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Top Hiring Trend of 2009: Risk Aversion

12.14.09   |   Sales Recruiting   |   Amanda Musto, Marketing Manager at Treeline Incorporated

As 2009 draws to a close, many of us are keeping our eyes on the road and hoping to find a stronger and more productive 2010, yet we can't seem to help looking in the rear view mirror. As sales professionals, we want to be able to fully understand any downfall we had this past year and learn from our mistakes. Some of the loses we endured are unpreventable where others can teach us how to be leaner and meaner in the future. We also look back and analyze the past in order to better understand the future and any possible indicating trends we need to keep an eye on. That being said, we at Treeline have taken a look back and analyzed the hiring trends of 2009 and have identified one overwhelming behavior of all companies: risk aversion in hiring decisions.

In December of 2008, dozens of economists and employment organizations started making predictions on hiring trends in 2009. At that point we had already experienced a taste of what was to come with the economic recession, however, reports indicated that we would see bigger paychecks, flexible work arrangements and bigger budgets for employee branding. All sound promising and exciting, however none of them true. Instead, we have seen companies tighten the belt on budgetary expenditures and avoid unnecessary loses. That being said, companies who were able to hire did so gingerly and continue the same behavior.

Throughout 2009, we have seen many companies sit on open roles for weeks and months waiting to find the right candidate. They do not wait due to lack of candidates on the marketplace, they wait because they cannot afford to take the risk of hiring an "outside of the box" professional. It seems that companies have experience a fundamental shift in their hiring practices and have taken to the employment market with more of a consumer minded approach. Openings are analyzed, assessed and outlined before going to market and the requirements are iron clad and often times extremely narrow. Employers tend to look to fill their open roles with candidates who have identical skills sets and who have been successful in the same role at another company. They look for candidates who have proven track records of success within the same industry and, in some instances, can bring over a book of business. Let's face it, nowadays the majority of products and services are commoditized and purchasers are looking for the best buys. What makes the employment market any different? Companies are investing in human capital, therefore they are going to go to the market with a "buyer beware" attitude. Thus, in order to mitigate the risk of a bad hire, they are looking for candidates who have proven success and great reviews. Many companies that traditionally have been "quick to pull the trigger" are also starting to implement background checks and other investigative reports in order to ensure a successful hire.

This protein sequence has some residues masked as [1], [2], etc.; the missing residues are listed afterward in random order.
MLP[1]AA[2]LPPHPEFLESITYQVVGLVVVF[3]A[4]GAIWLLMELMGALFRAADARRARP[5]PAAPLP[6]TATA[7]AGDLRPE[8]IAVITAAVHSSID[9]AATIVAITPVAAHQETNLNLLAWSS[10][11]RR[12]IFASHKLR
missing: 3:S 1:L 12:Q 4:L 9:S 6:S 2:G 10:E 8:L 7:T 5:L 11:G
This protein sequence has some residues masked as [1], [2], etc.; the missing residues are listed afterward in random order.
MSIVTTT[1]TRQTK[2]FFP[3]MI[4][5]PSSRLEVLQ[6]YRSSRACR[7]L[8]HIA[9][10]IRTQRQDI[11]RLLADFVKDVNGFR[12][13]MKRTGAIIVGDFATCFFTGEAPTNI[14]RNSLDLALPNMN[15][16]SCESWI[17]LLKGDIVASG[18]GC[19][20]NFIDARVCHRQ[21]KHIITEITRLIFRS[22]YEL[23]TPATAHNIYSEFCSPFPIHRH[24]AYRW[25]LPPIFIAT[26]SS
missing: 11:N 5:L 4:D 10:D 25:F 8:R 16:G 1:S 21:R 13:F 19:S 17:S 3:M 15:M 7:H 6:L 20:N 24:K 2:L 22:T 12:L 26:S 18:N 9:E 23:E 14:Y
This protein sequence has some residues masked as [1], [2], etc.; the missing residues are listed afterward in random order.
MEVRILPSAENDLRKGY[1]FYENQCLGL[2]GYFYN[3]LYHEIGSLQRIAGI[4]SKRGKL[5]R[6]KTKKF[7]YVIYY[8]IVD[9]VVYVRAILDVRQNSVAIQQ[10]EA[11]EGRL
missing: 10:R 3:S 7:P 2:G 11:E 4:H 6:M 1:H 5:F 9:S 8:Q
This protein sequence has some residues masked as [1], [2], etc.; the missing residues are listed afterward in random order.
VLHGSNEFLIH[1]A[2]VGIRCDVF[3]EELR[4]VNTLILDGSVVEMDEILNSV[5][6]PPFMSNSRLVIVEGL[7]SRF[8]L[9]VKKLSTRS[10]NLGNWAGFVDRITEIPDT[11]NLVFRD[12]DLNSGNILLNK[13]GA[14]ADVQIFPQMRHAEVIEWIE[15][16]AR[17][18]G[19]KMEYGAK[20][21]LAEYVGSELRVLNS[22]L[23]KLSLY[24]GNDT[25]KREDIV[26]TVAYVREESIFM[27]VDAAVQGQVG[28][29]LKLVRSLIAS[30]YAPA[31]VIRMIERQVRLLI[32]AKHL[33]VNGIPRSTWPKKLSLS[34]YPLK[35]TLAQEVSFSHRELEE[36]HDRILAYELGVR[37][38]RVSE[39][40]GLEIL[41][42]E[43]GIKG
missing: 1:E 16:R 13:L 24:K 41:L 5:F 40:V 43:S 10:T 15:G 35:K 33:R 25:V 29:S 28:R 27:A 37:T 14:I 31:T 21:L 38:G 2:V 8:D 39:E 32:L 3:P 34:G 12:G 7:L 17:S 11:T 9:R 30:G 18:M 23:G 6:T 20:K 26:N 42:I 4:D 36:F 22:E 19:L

In conclusion, few companies in 2009 have settled for the "bodies in chairs" approach. They are selectively building up their dream teams and will allow that seat to sit empty for an indefinite amount of time. In 2010, we will see companies with more sales openings and a greater urgency to hire, but their selective search tactics will be a continuing trend. Therefore, in order to be a competitive player in this job market you need to be able to demonstrate your successes and the value that you would bring to your potential employer. It's no longer about asking the company what they can do for you, it's about showing the company what you can do for them.

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